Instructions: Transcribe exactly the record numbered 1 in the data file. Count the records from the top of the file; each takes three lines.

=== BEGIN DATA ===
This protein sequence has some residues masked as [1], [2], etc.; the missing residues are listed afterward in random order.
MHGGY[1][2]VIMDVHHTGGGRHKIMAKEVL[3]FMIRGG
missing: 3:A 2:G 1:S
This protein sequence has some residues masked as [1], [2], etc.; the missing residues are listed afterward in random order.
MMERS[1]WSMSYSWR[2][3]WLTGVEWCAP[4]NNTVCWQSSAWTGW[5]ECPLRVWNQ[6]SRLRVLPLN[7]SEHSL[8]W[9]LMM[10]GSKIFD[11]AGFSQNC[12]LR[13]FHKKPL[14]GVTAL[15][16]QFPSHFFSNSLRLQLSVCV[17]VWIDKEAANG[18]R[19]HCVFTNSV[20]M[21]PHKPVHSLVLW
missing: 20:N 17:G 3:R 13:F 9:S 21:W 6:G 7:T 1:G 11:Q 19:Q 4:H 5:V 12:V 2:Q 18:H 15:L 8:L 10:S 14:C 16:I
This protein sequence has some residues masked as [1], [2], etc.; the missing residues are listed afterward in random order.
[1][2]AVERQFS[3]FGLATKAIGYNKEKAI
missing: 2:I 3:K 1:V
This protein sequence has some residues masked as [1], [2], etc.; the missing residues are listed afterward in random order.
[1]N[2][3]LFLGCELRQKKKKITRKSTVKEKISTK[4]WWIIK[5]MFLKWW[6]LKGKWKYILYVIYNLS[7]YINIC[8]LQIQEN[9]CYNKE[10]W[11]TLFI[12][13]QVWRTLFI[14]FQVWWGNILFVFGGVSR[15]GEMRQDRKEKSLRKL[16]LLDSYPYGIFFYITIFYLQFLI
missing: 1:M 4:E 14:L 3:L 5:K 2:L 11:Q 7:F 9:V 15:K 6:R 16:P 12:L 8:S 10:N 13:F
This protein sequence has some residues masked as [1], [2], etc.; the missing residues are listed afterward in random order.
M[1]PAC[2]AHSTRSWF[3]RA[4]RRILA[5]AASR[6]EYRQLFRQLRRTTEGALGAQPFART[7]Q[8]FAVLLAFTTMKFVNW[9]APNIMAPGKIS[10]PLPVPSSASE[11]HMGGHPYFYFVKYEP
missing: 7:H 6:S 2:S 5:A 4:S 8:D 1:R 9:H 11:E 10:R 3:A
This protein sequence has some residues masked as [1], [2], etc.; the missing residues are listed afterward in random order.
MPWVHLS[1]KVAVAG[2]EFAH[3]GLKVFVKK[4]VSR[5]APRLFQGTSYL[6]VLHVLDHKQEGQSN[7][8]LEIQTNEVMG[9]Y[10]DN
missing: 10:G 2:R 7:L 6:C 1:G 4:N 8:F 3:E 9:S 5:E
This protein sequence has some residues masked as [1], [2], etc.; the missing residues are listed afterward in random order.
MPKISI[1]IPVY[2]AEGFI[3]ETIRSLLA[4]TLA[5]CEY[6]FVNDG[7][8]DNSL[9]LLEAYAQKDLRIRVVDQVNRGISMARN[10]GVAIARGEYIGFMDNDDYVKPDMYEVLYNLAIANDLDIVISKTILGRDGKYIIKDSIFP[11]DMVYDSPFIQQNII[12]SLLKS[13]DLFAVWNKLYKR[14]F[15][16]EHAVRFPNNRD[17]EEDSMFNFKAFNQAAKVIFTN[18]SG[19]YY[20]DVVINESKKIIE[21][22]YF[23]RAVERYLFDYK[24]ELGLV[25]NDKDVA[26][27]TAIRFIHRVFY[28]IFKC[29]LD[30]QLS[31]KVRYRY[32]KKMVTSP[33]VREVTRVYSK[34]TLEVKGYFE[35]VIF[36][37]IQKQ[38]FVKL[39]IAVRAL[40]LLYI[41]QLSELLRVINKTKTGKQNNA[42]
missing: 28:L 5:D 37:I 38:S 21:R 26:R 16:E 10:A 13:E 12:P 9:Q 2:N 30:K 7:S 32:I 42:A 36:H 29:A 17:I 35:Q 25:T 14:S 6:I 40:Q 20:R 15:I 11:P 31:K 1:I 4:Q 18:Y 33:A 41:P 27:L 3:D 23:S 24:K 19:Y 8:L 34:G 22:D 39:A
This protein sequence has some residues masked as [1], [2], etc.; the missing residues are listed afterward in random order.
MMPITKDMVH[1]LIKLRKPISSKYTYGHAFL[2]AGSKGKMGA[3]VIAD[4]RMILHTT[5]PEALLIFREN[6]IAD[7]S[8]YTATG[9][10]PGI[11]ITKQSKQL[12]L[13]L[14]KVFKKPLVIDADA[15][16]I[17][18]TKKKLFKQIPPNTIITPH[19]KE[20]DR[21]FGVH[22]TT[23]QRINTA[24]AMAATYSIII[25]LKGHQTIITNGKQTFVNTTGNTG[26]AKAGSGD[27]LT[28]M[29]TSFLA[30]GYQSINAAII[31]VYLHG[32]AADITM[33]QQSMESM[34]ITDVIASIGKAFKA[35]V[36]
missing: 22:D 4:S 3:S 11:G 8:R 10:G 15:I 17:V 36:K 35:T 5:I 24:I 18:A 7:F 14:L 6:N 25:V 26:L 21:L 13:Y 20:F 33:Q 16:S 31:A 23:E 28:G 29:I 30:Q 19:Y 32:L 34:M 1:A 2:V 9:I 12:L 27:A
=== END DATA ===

This protein sequence has some residues masked as [1], [2], etc.; the missing residues are listed afterward in random order.
MHGGY[1][2]VIMDVHHTGGGRHKIMAKEVL[3]FMIRGG
missing: 3:A 2:G 1:S